Working World

Issue 461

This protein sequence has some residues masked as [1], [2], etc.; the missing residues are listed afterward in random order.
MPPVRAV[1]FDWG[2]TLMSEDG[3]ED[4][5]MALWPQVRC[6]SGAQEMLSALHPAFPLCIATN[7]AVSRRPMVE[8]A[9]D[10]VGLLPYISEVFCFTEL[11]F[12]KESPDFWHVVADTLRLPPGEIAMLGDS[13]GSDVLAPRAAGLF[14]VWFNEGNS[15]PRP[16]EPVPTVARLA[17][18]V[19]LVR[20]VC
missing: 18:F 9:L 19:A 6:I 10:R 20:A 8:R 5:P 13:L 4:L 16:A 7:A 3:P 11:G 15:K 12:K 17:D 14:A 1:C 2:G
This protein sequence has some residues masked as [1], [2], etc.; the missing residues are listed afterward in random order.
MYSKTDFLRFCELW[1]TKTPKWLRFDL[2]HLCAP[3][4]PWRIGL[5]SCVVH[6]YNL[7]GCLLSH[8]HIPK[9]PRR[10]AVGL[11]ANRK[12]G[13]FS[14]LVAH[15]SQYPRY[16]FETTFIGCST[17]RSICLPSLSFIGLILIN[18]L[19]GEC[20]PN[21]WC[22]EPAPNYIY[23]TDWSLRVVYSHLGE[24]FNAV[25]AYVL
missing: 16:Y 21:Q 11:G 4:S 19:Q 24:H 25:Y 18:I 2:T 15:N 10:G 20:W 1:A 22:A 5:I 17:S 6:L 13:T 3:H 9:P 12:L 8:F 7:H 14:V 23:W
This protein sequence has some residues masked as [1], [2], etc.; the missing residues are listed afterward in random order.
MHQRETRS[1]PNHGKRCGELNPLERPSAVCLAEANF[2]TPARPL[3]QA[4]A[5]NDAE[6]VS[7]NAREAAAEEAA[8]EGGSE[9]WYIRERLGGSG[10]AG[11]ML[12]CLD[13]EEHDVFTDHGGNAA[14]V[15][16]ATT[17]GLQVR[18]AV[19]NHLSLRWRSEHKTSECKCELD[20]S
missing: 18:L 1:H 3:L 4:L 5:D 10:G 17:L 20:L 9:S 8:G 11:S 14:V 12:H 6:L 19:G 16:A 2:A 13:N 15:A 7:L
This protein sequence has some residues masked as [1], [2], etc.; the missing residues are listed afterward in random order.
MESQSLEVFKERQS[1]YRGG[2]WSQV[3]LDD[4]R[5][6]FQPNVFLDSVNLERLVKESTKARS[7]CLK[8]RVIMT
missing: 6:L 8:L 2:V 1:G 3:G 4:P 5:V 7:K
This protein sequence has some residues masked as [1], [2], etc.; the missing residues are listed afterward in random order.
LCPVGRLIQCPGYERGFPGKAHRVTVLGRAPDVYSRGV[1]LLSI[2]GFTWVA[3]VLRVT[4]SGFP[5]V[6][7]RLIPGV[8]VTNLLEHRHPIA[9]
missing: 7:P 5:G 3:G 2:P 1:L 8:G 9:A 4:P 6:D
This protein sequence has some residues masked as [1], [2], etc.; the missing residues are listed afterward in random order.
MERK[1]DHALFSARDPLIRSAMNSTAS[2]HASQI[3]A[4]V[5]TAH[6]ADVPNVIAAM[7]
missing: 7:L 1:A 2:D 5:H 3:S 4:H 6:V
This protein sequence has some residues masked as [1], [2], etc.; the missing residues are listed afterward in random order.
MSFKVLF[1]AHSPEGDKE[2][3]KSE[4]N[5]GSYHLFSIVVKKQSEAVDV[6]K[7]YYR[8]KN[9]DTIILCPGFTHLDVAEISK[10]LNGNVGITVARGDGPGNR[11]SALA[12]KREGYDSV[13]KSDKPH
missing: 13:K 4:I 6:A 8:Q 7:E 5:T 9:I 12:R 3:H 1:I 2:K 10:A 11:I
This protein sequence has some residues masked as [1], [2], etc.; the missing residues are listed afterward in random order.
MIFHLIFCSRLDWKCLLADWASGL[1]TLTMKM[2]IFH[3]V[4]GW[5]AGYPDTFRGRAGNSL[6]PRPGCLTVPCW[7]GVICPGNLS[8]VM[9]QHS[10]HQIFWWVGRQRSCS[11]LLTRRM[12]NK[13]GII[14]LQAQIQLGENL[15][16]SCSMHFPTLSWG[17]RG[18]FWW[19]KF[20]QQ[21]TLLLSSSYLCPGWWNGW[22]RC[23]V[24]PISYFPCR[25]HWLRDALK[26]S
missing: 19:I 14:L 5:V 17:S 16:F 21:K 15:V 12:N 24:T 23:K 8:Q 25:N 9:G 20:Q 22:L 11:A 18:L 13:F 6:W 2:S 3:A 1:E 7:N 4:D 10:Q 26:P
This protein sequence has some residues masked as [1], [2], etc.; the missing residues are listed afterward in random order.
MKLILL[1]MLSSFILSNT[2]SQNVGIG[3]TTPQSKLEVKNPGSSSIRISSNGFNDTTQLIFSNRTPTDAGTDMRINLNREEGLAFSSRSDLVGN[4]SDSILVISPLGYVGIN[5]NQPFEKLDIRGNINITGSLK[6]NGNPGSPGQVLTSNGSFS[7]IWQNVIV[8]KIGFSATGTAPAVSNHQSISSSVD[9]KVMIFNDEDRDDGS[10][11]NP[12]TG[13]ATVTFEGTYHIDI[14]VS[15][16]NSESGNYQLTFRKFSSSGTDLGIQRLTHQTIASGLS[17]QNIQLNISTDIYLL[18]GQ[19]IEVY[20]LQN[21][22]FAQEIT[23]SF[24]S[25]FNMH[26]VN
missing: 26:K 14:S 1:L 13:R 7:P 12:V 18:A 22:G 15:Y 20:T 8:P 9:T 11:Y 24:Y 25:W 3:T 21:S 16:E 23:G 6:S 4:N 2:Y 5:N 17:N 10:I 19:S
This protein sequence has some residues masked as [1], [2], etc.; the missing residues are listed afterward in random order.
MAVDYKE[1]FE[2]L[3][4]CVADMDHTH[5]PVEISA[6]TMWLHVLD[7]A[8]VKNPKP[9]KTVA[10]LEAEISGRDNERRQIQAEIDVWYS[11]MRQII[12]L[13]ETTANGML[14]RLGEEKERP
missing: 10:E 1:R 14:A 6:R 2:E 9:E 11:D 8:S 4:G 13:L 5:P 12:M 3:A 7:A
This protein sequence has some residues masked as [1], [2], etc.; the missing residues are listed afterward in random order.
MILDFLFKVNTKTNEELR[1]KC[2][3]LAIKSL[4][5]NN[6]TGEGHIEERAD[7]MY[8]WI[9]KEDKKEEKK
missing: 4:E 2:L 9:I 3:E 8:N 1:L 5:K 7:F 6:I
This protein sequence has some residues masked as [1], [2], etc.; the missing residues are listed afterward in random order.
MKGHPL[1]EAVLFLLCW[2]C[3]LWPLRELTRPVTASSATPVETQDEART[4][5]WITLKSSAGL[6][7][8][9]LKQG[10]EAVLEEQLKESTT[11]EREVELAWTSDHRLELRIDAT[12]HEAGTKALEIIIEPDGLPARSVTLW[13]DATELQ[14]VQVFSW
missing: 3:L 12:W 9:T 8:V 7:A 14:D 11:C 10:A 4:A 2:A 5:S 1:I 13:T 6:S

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February 1 - February 22, 2016 12 Working World l FEATURE ARTICLE by Ascanio Pignatelli K evin Wilson was a great leader, but his team was not producing the results he knew they were capable of. One day he arranged a meeting with Jim Hefner, a recently retired executive who had built and led a team that shattered every single company performance record. "Jim, how'd you build such an amazing team? They not only outperform the rest of us but they seem to have more energy, confidence and fun than anyone else." "Kevin, I'm a big fan and follower of (CSE). It's a branch of industrial- organizational psychology known as Core Self-Evaluations. That's what made us so successful. Ever heard of it?" Kevin shook his head, "No." Excitedly, Jim leaned in to explain: "Well, CSE is the personality trait responsible for our temperament, our wellbeing, and how we judge our circumstances. It also drives our behavior. Those with high CSE are far more positive and confident in their abilities, satisfied with their jobs and perform them far better than those with low CSE. As a manager, your job is to coach and raise each of your employees' CSE levels." Jim is correct; as a leader, your primary focus should be to personally coach the best out of your team members and raise their CSE levels. Doing so will ensure you are more satisfied with their work and perform it better. Fortunately, CSE can be easily assessed and increased by: SHIFTING THE "LOCUS OF CONTROL" The "Locus of Control" is determined by the extent to which a person believed they control their success or performance. Employees who believe that they control their future (Internals) have an internal locus of control and are generally happier, more empowered, and more productive than those who attribute their success or performance to fate or their surroundings (Externals). As a result, internals are more satisfied with their work and perform better than externals. You can find out whether an employee is an internal or external by simply asking "What's been responsible for your success/performance?" If the answer reveals an external locus of control shift power back to your employee by asking "How has believing that you aren't causing your success affected your career?" Let them explain so they can really experience how they've been limiting themselves, then ask: "If you knew that you were in complete control of your success, what would be possible? INCREASING EMOTIONAL INTELLIGENCE Employees with a tendency to easily experience unpleasant emotions like anxiety, depression and despair have lower emotional intelligence (EQ) and will react far more negatively to stress. Because their EQ levels are lower, their ability to connect, understand and influence others is severely impaired. For Kevin and others in leadership positions, the need for emotional stability is even more paramount, as they are the face of the organization and set the tone for employee morale. If you have an employee that's emotionally unstable consider asking: "What can you do to not get so stressed out next time you have a presentation/sales call)?" Or "What might be a more appropriate way to react to an upset client/colleague? INSTILLING SELF-EFFICACY Self-efficacy is the trait responsible for how likely we are to succeed with current goals and tasks, or take on a challenging assignment or "write it off" as impossible. (How likely we are to adhere to a diet or workout program is dictated by our self-efficacy.) Those with high self-efficacy are more determined and persistent when dealing 4 Ways to Boost Employee Performance and Job Satisfaction As a leader, your primary focus should be to personally coach the best out of your team members.

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